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New Analysis Method Detects Pathogens in Blood Faster and More Accurately by Melting DNA

By LabMedica International staff writers
Posted on 22 Feb 2024

Globally, an alarming one in every five deaths is attributed to complications related to sepsis, with children accounting for 41% of these fatalities. Common practice involves administering antibiotics to sepsis patients while waiting for blood culture results, which can contribute to antibiotic resistance. Ineffectively treating sepsis can be detrimental, as up to 30% of patients receive incorrect treatments, further elevating their risk of death. The critical nature of timely and accurate diagnosis in sepsis cases is underscored by the fact that the mortality risk escalates by 4% every hour the infection is not properly identified or treated. Now, a new analysis technique offers quicker and more precise pathogen detection in blood samples compared to traditional blood cultures, which are the standard in infection diagnosis.

The new method, called digital DNA melting analysis, has been developed by researchers at UC San Diego (La Jolla, CA, USA) and is capable of delivering results in less than six hours. This marks a significant improvement over the typical 15 hours to several days required by culture methods, depending on the pathogen involved. The process utilizes universal digital high-resolution DNA melting, involving heating DNA until it separates. Each DNA sequence reveals a unique signature during the melting process. By imaging and analyzing this process, machine learning algorithms can discern the types of DNA in the samples and identify pathogens. This method not only outpaces blood cultures in terms of speed but also has a substantially lower risk of generating false positives compared to other emerging DNA detection technologies, such as Next Generation Sequencing.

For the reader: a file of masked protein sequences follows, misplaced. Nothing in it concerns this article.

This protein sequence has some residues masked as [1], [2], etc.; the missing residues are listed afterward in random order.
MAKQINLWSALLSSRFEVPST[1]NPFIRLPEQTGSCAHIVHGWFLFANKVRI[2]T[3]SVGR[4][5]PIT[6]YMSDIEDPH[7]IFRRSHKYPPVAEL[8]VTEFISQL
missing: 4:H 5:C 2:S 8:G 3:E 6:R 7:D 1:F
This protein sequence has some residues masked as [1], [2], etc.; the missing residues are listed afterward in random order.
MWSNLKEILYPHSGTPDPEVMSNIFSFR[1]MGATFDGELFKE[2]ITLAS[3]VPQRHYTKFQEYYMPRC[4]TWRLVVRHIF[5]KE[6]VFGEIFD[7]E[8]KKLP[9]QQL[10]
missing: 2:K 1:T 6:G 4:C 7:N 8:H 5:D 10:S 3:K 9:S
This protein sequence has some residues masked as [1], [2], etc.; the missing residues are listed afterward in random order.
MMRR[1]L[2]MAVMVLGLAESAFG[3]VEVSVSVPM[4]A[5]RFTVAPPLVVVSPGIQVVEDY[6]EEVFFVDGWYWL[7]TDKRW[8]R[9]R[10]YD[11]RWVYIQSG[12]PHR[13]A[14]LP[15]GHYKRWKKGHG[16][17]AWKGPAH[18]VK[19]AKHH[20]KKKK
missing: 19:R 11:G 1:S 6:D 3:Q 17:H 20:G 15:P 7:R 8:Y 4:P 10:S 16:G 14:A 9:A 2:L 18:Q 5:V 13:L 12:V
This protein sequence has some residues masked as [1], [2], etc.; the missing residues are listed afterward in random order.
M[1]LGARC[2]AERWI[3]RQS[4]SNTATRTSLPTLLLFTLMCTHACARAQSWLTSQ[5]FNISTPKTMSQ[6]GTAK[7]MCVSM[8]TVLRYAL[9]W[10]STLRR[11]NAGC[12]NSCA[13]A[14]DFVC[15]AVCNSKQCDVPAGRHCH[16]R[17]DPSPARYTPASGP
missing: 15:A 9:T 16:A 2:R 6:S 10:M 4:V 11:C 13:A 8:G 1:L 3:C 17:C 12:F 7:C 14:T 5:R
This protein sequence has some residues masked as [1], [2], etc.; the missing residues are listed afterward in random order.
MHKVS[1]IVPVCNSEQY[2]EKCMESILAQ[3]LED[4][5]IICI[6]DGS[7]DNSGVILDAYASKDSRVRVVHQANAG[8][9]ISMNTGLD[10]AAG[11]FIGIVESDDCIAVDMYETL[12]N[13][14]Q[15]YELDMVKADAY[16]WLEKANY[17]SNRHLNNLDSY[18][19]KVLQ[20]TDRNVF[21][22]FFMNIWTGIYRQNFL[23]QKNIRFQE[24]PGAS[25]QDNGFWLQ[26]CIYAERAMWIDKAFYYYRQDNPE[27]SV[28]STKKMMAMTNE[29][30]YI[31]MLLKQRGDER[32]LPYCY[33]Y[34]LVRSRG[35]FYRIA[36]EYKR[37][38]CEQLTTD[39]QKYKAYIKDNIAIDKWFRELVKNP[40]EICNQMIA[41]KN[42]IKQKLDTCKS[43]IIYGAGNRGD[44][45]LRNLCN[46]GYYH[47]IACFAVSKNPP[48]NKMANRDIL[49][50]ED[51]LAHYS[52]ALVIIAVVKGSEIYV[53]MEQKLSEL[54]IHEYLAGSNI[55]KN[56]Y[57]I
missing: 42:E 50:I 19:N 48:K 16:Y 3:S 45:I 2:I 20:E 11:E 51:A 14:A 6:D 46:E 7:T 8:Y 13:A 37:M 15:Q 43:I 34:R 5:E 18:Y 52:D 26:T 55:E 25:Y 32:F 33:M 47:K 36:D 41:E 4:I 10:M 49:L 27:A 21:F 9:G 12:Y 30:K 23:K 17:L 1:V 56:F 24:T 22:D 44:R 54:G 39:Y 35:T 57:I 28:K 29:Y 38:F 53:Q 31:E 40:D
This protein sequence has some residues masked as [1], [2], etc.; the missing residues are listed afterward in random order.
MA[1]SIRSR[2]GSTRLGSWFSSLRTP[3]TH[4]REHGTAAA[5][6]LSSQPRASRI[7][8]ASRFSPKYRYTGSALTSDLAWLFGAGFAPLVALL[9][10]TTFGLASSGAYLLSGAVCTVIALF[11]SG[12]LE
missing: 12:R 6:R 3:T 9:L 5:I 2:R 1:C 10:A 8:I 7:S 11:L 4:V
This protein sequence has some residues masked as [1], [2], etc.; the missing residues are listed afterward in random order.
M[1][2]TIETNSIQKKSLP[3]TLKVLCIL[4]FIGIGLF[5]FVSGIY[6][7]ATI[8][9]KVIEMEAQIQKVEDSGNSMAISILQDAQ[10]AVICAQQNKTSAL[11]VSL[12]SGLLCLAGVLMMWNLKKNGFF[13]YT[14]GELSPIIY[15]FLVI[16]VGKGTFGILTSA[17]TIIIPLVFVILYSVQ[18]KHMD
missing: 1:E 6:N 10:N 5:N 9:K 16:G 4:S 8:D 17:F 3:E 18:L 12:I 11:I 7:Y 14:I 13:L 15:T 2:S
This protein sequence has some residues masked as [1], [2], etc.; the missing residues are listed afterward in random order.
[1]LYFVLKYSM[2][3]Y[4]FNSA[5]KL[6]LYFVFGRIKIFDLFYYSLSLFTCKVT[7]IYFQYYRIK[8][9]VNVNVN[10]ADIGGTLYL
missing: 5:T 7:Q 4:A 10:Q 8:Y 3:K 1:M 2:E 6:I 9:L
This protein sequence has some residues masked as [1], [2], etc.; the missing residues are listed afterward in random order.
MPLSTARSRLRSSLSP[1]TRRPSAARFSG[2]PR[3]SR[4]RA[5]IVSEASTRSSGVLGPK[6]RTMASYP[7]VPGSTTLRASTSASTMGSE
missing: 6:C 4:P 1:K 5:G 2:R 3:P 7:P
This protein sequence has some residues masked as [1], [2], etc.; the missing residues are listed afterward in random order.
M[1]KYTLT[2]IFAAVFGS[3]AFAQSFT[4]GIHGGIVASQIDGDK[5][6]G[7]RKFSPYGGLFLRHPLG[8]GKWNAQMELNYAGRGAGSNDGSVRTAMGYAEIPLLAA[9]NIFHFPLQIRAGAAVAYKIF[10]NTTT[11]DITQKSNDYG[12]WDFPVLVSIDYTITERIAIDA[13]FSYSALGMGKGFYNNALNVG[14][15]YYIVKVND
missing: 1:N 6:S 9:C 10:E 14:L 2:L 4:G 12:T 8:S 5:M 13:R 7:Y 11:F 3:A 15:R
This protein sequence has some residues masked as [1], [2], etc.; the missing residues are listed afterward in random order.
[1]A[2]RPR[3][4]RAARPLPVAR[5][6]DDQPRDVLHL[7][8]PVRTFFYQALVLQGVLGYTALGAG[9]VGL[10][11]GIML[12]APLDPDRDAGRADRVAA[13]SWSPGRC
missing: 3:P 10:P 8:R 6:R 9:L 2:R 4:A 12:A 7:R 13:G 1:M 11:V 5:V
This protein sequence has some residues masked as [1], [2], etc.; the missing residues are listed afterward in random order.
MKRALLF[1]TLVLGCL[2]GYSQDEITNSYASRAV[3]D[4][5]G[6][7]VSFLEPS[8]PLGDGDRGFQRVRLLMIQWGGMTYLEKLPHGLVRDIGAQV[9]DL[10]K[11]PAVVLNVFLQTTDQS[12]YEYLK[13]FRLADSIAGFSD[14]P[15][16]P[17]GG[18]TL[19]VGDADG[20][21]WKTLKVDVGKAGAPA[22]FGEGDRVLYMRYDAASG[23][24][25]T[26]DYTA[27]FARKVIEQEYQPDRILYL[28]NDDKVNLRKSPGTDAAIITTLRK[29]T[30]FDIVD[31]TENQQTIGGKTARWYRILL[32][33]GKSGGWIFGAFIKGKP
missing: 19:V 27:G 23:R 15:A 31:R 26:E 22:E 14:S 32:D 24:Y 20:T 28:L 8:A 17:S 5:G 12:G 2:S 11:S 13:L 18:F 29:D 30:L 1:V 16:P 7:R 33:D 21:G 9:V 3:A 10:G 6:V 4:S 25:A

Image: Researchers used this chip to analyze the microbes present in whole blood samples (Photo courtesy of UC San Diego)
Image: Researchers used this chip to analyze the microbes present in whole blood samples (Photo courtesy of UC San Diego)

The research began with one milliliter of blood from each of 17 patients in a preliminary clinical study. These samples were collected concurrently with those for blood cultures from infants and toddlers. The researchers honed the DNA isolation process and machine learning techniques to minimize or eliminate interference from human DNA in contrast to pathogen DNA in the samples. They refined a machine learning algorithm to accurately distinguish between the melting curves of pathogens and background noise. This algorithm correlates the observed curves with a database of known DNA melt curves. Moreover, it can identify curves produced by organisms not in this database, which is particularly useful in detecting rare or emerging pathogens in a sample.

The results from this method were not only consistent with those obtained from blood cultures of the same samples, but they also did not yield any false positives. This contrasts with other tests based on nucleic acid amplification and next-generation DNA sequencing databases, which tend to amplify all present DNA, leading to false positives. Contamination from various sources such as the environment, test tubes, reagents, and skin can often lead to challenges in interpreting test results. This new method detected pathogens 7.5 hours to approximately 3 days faster than conventional blood cultures. Additionally, it provides more than just a binary positive or negative outcome; it quantifies the extent of pathogen presence in the samples. Future plans include conducting a more extensive clinical study and extending the methodology to adult patients.

“This is the first time this method has been tested on whole blood from patients suspected of having sepsis. So this study is a more realistic preview of how the technology could perform in real clinical scenarios,” said Stephanie Fraley, a professor at the UC San Diego. “We want to give doctors the ability to treat their patients based not on aggregate data, but with precise, accurate individual data, enabling truly personalized medicine.”

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